gardening: Eat Your Homegrown Veggies

by Beth D'Addono

You may be well-traveled, but do you really want your vegetables to be?

If you buy from a grocery store, chances are your produce has racked up nearly 1,500 miles between the farm where it was grown and your refrigerator.

But if you belong to a CSA, most of the produce you eat comes from much closer to home.

CSA stands for Community Supported Agriculture, and the premise is simple: A group of consumers commit to pay a small farm in advance to purchase a season of sustainably grown fruit and vegetables. This gives the farmers seed money up front, ensuring them that their growing season will pay for itself, and hopefully earn a profit.

The idea is not new. CSAs first appeared in the U.S. in 1986, a concept borrowed from the biodynamic farming movement in Switzerland and Germany. And what started as two CSA farms is now estimated at more than 2,200.

For the consumer, the lure of clean, local food, often organically grown, is powerful. Today, the idea of eating local and seasonal food isn't just for the gastronomic elite. Once you have Wal-Mart promising to support local farms, you know the movement has reached a mainstream tipping point. And there's a benefit beyond CSA's promotion of eating more healthful fruits and vegetables.

The notion that your dollars are directly supporting small farms, and the network of families who are cultivating them, is green at its finest, a palpable connection to the earth that you just can't get walking down the produce aisle of the local supermarket chain.

For Joanne Shu of Hoboken, the buck stopped with her own dinner plate. Shu, who with her husband, Scott Hofsess, has two sons, Bram, 3, and Evan, 6 months, knew that eating local produce was a good thing. But with the kids in the picture, she decided that the only way to get them to develop good eating habits was to lead by example.

A neighbor recruited her into Purple Dragon, a Glen Ridge-based operation that is a bit of an anomaly in the CSA world. Unlike most CSAs, Purple Dragon, which currently has more than 1,000 New Jersey and New York members, deals with multiple small farms beyond the local region, as well as with wholesalers.

It's also year-round, yet doesn't require a year-round commitment. Members can opt in or out on a weekly or monthly basis. Founded in 1987 by Janit London, who was involved in food co-ops in California and Texas back in the '70s, Purple Dragon commands an exuberant and loyal following.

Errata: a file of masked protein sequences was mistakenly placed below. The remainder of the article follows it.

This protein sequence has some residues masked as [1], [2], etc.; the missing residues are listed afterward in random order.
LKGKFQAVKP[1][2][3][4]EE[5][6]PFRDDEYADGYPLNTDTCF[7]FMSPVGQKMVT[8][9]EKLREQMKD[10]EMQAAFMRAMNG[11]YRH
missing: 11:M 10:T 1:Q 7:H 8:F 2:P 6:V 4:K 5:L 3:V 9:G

Shu pays $88 a month for two substantial deliveries of produce, coordinated at a central drop-off point -- in her case, the Community Church in Hoboken. She and neighbor Carter Craft share the responsibility of "hosting" each delivery, assuring it's picked up and parceled out.

"I think the biggest complaint I hear is that it's too much food," she said. "I really feel it's a good value, if you think about the price per pound. It's so expensive to buy organic at Whole Foods."

And while Bram still doesn't gobble his vegetables, he sees Mom and Dad doing just that, and he's a dynamo when it comes to eating fruit. "He helps when we split up the deliveries. It's fun, and it gets us talking about where food comes from, which is good."

Shu's neighbor Carter Craft has been with Purple Dragon for about three years. "I wanted clean food, healthier food," he said.

"I was tired of wax on my apples and chemically sprayed, unnatural-looking vegetables. The whole industrialization of agriculture looks good in print ads, but it's not good for your body."

Although he and his wife signed up before they had kids, when daughter Nella came along, their choice was underscored. "We're definitely more aware of antibiotics and pesticides than we were before. But we also find it a good value."

From a farmer's point of view, a CSA can be the difference between failure and success.

John Krueger of Starbrite Farms in Sussex County specializes in growing unusual and heirloom varieties of vegetables. He says that having CSA working capital at the beginning of the growing season is indispensable for getting started in farming.

For Smadar English, a farmer and CSA membership coordinator at Genesis Farm in Blairstown, the CSA is his whole business. English cultivates about 30 acres and has 300 members in towns like Montclair, Warren and Teaneck. Genesis offers more than 100 kinds of vegetables, fruits and herbs, along with products like freshly ground cornmeal, year-round.

Consumers can opt for a year-round half (biweekly) or full share (weekly), or just a seasonal share. "Some of our members have their own gardens in the summer," said English.

Costs range from $657 for every other week from May through Thanksgiving to $1,239 for weekly delivery. Year round costs are $933 and $1,794, respectively. Families can pay for their share in three increments to make it easier to budget.